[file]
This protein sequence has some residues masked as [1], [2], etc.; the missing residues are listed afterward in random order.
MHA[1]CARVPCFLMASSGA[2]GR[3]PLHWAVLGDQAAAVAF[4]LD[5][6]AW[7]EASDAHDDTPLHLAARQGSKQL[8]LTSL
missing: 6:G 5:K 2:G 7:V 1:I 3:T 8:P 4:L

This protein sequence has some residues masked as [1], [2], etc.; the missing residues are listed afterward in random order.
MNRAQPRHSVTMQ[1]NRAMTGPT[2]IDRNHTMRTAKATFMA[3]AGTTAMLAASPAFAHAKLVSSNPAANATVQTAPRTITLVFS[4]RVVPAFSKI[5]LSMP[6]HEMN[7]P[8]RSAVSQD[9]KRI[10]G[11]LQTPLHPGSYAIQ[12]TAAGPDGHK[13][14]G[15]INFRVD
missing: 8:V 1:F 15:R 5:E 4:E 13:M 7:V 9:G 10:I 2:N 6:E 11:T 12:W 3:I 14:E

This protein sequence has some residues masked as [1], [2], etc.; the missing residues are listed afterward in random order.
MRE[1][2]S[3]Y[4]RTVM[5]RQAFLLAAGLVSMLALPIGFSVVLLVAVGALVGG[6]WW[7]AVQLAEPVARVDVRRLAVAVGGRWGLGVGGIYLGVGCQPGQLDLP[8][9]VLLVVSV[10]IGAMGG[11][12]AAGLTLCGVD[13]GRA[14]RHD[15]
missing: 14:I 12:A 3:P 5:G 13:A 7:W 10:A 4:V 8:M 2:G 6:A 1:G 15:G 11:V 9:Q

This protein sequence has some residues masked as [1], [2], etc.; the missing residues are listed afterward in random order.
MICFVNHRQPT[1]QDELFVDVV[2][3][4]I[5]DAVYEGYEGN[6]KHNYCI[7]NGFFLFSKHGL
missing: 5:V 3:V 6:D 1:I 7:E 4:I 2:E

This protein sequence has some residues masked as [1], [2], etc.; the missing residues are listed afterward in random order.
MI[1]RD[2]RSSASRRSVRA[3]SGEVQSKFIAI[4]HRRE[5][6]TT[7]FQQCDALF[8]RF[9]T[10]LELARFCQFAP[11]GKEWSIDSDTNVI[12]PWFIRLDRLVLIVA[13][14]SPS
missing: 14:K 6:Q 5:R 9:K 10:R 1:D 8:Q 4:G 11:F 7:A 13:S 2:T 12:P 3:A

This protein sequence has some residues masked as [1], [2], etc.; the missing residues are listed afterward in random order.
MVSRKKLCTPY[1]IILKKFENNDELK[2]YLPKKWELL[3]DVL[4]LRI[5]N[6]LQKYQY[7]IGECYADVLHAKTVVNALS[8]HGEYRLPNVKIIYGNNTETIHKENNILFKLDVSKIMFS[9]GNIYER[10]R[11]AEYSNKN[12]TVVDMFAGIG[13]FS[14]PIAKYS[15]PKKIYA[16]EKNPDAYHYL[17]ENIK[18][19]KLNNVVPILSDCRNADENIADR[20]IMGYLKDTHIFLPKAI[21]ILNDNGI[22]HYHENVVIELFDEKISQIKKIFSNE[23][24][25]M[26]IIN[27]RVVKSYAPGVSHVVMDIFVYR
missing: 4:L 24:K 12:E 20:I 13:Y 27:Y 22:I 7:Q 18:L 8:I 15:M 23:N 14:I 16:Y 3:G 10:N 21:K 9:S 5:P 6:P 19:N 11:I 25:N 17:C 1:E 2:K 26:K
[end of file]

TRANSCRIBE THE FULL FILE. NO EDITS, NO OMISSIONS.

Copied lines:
This protein sequence has some residues masked as [1], [2], etc.; the missing residues are listed afterward in random order.
MHA[1]CARVPCFLMASSGA[2]GR[3]PLHWAVLGDQAAAVAF[4]LD[5][6]AW[7]EASDAHDDTPLHLAARQGSKQL[8]LTSL
missing: 6:G 5:K 2:G 7:V 1:I 3:T 8:P 4:L

This protein sequence has some residues masked as [1], [2], etc.; the missing residues are listed afterward in random order.
MNRAQPRHSVTMQ[1]NRAMTGPT[2]IDRNHTMRTAKATFMA[3]AGTTAMLAASPAFAHAKLVSSNPAANATVQTAPRTITLVFS[4]RVVPAFSKI[5]LSMP[6]HEMN[7]P[8]RSAVSQD[9]KRI[10]G[11]LQTPLHPGSYAIQ[12]TAAGPDGHK[13][14]G[15]INFRVD
missing: 8:V 1:F 15:R 5:E 4:E 13:M 7:V 9:G 10:I 2:N 6:E 11:T 12:W 3:I 14:E

This protein sequence has some residues masked as [1], [2], etc.; the missing residues are listed afterward in random order.
MRE[1][2]S[3]Y[4]RTVM[5]RQAFLLAAGLVSMLALPIGFSVVLLVAVGALVGG[6]WW[7]AVQLAEPVARVDVRRLAVAVGGRWGLGVGGIYLGVGCQPGQLDLP[8][9]VLLVVSV[10]IGAMGG[11][12]AAGLTLCGVD[13]GRA[14]RHD[15]
missing: 14:I 12:A 3:P 5:G 13:A 7:W 10:A 4:V 8:M 2:G 6:A 1:G 15:G 11:V 9:Q

This protein sequence has some residues masked as [1], [2], etc.; the missing residues are listed afterward in random order.
MICFVNHRQPT[1]QDELFVDVV[2][3][4]I[5]DAVYEGYEGN[6]KHNYCI[7]NGFFLFSKHGL
missing: 5:V 3:V 6:D 1:I 7:E 4:I 2:E

This protein sequence has some residues masked as [1], [2], etc.; the missing residues are listed afterward in random order.
MI[1]RD[2]RSSASRRSVRA[3]SGEVQSKFIAI[4]HRRE[5][6]TT[7]FQQCDALF[8]RF[9]T[10]LELARFCQFAP[11]GKEWSIDSDTNVI[12]PWFIRLDRLVLIVA[13][14]SPS
missing: 14:K 6:Q 5:R 9:K 10:R 1:D 8:Q 4:G 11:F 7:A 13:S 2:T 12:P 3:A

This protein sequence has some residues masked as [1], [2], etc.; the missing residues are listed afterward in random order.
MVSRKKLCTPY[1]IILKKFENNDELK[2]YLPKKWELL[3]DVL[4]LRI[5]N[6]LQKYQY[7]IGECYADVLHAKTVVNALS[8]HGEYRLPNVKIIYGNNTETIHKENNILFKLDVSKIMFS[9]GNIYER[10]R[11]AEYSNKN[12]TVVDMFAGIG[13]FS[14]PIAKYS[15]PKKIYA[16]EKNPDAYHYL[17]ENIK[18][19]KLNNVVPILSDCRNADENIADR[20]IMGYLKDTHIFLPKAI[21]ILNDNGI[22]HYHENVVIELFDEKISQIKKIFSNE[23][24][25]M[26]IIN[27]RVVKSYAPGVSHVVMDIFVYR
missing: 4:L 24:K 12:E 20:I 13:Y 27:Y 22:I 7:Q 18:L 8:I 15:M 23:N 14:I 16:Y 3:G 10:N 21:K 9:S 5:P 6:P 19:N 11:I 25:N 17:C 1:E 2:K 26:K